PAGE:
Neil

Viewers Offer Their Prescriptions for President Obama’s Healthcare Plan

By: Neil Middleton
By: Neil Middleton

A recent WYMT on-line poll asked the question: Should congress pass President Obama's health care bill? That question is sparking a great deal of debate across our country. Here are some of your opinions.

A recent WYMT on-line poll asked the question: Should congress pass President Obama's health care bill?  That question is sparking a great deal of debate across our country.  Here are some of your opinions.

Phyllis Robinette from Harlan writes: No way!

Ryan Adams from Letcher County writes: We live in the richest country in the world yet everyday many people die simply because they can't afford to seek needed medical treatment. We as a country can do better and it's time we begin doing better.

Kathy Flanary Newman from Harlan writes: I agree with Phyllis. Take a look at Britain's universal healthcare and what it entails. Looks good on paper, however when physicians get paid regardless...they tend to do the least they can for the average patient. There are also long, long waiting lists for those waiting on important procedures. Not the way to go in my opinion.

Homer Fortney from Kingsport, Tennessee writes: With 32 years experience in the health care field and in an area of the country with a high number of Government subsidized patients, I can tell you that there is no way that the government can run or administer any kind of health care plan.

Rene King Thompson from Covington writes: I say yes. I have worked in social services and education for most of my life and have seen the effects of having no insurance. People end up waiting until a minor situation becomes life changing or life ending. The majority of individuals who have had to file for bankruptcy file due to medical problems.

Suggest you read this piece about healthcare in the industrialized world. The US has the most expensive healthcare yet it underperforms Australia, Great Britain, New Zealand, Germany and Canada, all of which have universal healthcare. All these countries beat us on infant mortality and life expectancy.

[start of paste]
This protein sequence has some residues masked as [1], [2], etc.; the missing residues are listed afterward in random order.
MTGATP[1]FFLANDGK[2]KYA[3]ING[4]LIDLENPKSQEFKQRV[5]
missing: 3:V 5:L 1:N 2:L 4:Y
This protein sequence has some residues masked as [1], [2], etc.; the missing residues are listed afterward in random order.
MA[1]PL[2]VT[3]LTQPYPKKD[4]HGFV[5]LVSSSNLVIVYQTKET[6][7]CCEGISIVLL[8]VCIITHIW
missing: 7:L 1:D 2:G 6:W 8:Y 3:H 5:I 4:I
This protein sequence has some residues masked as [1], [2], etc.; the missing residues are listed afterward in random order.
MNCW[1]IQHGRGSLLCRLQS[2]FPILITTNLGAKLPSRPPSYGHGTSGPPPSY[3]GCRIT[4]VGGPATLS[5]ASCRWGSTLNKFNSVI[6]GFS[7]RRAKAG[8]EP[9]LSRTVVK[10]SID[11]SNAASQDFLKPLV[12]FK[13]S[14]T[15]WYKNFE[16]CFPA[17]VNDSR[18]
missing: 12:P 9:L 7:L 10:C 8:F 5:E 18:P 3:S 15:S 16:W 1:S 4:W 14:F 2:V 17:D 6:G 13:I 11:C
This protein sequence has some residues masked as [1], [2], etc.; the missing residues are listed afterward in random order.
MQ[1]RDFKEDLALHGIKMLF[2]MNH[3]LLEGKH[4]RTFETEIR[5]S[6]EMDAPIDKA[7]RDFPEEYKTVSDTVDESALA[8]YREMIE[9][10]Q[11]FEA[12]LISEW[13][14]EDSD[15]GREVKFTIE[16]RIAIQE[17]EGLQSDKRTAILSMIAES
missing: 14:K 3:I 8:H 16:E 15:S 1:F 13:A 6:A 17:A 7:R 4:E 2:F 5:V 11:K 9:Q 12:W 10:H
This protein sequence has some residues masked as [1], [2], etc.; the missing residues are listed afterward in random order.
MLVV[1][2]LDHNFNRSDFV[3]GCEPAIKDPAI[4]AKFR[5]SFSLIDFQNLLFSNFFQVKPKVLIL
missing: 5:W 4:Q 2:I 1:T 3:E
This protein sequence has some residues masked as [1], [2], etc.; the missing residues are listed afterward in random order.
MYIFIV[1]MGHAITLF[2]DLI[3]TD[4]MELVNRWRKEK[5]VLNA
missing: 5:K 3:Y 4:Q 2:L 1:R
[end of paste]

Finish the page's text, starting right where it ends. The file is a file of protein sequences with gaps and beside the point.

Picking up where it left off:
"Mirror, Mirror on the Wall: An International Update on the Comparative Performance of American Health Care". The Commonwealth Fund. May 15, 2007. http://www.commonwealthfund.org/Content/Publications/Fund-Reports/2007/May/Mirror--Mirror-on-the-Wall--An-International-Update-on-the-Comparative-Performance-of-American-Healt.aspx. Retrieved on March 7, 2009.

Kathy Flanary Newman from Harlan writes: Articles and statistics are interesting, but when you witness it first hand, you tend to get a clearer view of how it really is.

Ryan Adams from Letcher County writes: To those of you who say changing the way health care is ran is wrong, that the government should not be involved … I'm curious what you think the solution to this huge flaw in our country is?

My mother recently had her Gall bladder removed. She put off going to the hospital for years because she could not afford treatment.  It eventually got to the point that she had to go to the emergency room after not going to a doctor at all for over 30 years (because she felt she could not afford it).  A friend of mine is a surgeon and he did the procedure for $250.00 plus the costs from the hospital.  Had it not been for his generosity she would have probably laid at home and died.

Kathy Flanary Newman from Harlan writes: I agree there should be something in place for those who are not on government subsidies and those who do not get insurance benefits from their employer. The people who fall between the cracks deserve a helping hand more than any other for sure! The problem with having universal healthcare opens up a whole new can of worms.